I hate spring because it’s not winter, I hate summer because it’s not spring, I hate fall because it’s not summer, and winter I just hate, period.
“Hate” is a very strong word, and I don’t use it lightly. To be more accurate, I don’t hate the four seasons, but rather the arguments about temperature and climate control that they create between my wife and me.
Whenever we drive anywhere together, the conversation always turns from vital issues of the day — world peace, gun control, Mike Tyson having sex with a prison official while he was incarcerated in the ’90s — to the temperature inside the car. Like the Three Bears’ porridge, one of us is always too hot or too cold and seldom just right.
This bickering has continued as long as we’ve been together, which some days feels contemporaneous to the construction of the Sphinx on the long side or George Washington’s first false-teeth fitting on the short, especially where weather is concerned.
When we travel, my wife is almost always shivering, which causes her to turn the heat to high. Meanwhile, just across the gearshift, I’m melting like snow in an oven and stripping down to shorts and a T-shirt.
A dual-control heater should have solved the dilemma, but hasn’t. Yes, we can each blast hot and cold air simultaneously, but for dual controls to work, both sides have to be blasting something, and there’s the rub. Often, I’m not hot enough to require air conditioning, but cold air has to blow from my vents in order for hot air to blow from hers. So I may, ironically, become cold enough to need a little warmth on my side, but not cold enough to need the ongoing, undulating waves of lava issuing from Satan’s furnace on the passenger side.
We don’t have a temperature gauge inside the car, but I firmly believe that it sometimes crests 90 degrees, especially during longer trips when I feel like the Wicked Witch of the West, just doused with a bucket of water and wailing, “I’m melting, melting, melting.”
But that’s nothing compared to the bed. There, too, we have dual controls, this time to adjust temperatures on a heated mattress pad. My wife often keeps her control on “10″ (the highest setting), while mine remains on “2″ or off completely. Yet like the car, the residual effect of my spouse’s heating choices is to broil me like a hot dog in a convenience-store rotisserie. When I kick off the covers, it’s the automobile all over again, as I’m too chilled to go completely without blankets yet too feverish to crawl back under.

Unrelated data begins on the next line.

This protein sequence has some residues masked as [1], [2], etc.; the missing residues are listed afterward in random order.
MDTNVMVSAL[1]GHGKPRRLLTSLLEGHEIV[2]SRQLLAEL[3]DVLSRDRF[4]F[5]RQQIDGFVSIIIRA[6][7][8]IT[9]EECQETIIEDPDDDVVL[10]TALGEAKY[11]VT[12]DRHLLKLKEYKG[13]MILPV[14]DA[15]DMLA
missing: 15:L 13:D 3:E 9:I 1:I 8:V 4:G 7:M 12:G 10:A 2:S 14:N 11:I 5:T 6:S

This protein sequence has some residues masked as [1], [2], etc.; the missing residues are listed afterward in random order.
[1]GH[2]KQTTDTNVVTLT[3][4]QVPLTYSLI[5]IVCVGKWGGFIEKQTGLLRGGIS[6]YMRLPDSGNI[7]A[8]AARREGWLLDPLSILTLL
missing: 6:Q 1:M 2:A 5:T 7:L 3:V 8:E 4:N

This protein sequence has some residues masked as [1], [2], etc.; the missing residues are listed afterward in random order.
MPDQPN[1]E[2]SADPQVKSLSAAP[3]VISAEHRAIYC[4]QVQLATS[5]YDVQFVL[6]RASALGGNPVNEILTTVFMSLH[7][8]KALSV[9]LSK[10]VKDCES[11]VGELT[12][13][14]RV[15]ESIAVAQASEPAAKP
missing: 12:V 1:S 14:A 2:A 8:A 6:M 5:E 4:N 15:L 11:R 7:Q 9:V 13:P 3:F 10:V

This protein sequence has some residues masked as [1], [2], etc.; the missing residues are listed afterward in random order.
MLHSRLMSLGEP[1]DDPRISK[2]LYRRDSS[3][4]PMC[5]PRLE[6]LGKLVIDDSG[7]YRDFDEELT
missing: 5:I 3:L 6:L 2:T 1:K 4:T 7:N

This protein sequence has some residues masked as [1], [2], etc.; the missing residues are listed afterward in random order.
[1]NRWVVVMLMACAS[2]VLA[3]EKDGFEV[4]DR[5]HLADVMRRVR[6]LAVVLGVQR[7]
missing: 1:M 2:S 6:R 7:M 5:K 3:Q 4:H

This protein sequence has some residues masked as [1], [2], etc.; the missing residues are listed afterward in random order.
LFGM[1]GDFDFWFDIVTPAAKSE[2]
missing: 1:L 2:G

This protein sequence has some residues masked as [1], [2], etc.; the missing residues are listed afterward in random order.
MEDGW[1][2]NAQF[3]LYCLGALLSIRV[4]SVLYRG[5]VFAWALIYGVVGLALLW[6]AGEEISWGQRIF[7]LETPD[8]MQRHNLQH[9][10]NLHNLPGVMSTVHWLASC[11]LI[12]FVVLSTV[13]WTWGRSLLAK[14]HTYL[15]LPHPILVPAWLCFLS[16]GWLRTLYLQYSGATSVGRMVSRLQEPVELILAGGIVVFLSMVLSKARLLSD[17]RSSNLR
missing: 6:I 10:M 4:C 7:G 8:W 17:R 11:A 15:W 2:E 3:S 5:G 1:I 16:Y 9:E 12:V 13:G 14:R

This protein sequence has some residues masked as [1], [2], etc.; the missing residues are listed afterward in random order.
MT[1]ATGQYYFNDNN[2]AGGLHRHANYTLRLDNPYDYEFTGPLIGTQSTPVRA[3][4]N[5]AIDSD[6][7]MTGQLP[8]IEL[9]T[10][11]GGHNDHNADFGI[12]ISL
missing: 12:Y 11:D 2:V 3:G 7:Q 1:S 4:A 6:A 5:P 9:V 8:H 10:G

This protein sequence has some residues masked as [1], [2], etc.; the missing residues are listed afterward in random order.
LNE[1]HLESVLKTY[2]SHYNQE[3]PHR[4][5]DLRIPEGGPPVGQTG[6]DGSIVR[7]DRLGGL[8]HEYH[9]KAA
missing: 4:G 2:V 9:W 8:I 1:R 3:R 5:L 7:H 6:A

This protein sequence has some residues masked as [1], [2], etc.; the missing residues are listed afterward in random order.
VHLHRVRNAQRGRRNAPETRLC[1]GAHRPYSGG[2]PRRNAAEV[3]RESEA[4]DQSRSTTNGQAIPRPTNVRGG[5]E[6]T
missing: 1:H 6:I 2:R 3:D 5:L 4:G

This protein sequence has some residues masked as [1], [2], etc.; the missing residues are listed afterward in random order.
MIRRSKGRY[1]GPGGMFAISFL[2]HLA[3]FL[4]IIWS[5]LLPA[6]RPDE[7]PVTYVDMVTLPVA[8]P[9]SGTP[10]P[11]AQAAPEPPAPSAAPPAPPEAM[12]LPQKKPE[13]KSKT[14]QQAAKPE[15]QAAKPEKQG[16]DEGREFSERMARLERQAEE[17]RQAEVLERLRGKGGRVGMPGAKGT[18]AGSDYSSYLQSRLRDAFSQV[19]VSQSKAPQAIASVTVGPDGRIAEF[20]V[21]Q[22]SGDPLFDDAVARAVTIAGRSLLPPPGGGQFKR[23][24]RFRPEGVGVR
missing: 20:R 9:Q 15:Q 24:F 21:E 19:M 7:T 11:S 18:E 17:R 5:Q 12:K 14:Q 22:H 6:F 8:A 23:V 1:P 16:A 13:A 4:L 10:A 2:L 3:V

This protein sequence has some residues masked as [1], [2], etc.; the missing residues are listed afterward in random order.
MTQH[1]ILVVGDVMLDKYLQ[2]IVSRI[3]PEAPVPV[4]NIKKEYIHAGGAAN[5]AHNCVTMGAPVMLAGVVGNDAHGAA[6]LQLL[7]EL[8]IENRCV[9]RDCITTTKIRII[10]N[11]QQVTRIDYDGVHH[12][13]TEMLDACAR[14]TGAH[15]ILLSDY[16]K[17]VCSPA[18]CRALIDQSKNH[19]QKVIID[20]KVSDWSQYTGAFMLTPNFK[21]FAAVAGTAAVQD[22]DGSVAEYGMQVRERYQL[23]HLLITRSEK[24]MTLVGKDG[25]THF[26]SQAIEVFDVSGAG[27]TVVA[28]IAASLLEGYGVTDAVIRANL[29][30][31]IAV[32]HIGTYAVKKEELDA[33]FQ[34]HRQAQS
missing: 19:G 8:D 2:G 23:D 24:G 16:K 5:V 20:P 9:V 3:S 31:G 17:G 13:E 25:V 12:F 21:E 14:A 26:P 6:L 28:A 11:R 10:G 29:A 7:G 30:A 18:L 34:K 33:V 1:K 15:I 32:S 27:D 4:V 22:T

If you’ve been reading carefully (or even if you’ve not — I’m not exactly subtle), then you have likely picked up on the fact that I consider myself the victim here. But, Chris, you say (and don’t deny you’re out there — I can feel your beady little eyes staring at me through the page), it’s just as much your fault for being overly warm as it is hers for being overly cold.
And I’m almost willing to concede this point. But …
I almost wrote, “With my wife, there is always a big but,” except I’m not so warm-blooded that I could comfortably sleep outdoors for the rest of my natural life, so let’s instead go with “however.”
However, in the fall and winter, she seldom wears a coat, finding them “too bulky.” Instead, she relies on the tropical heat wave inside the car. I, meanwhile, wear winter coats and spring jackets, except when my role as Satan’s chauffeur causes me to unceremoniously shed them or risk dehydration.
If America’s car manufacturers really want to innovate and recapture Detroit’s glory days, they need to forget hybrids and design a car that can be both a convertible and a rolling, coal-fired train engine, simultaneously.
If not that, then at least they could install a pole next to the driver’s seat. That way, when I strip down as far as propriety and the law allows, I can dance around it at intersections.
Maybe I could make enough in tips from passing motorists to buy my wife a sauna, so she can feel how I feel. As the Wicked Witch once said, “What a world, what a world …”
@cschillig on Twitter
Originally published April 26, 2012, in The Alliance Review.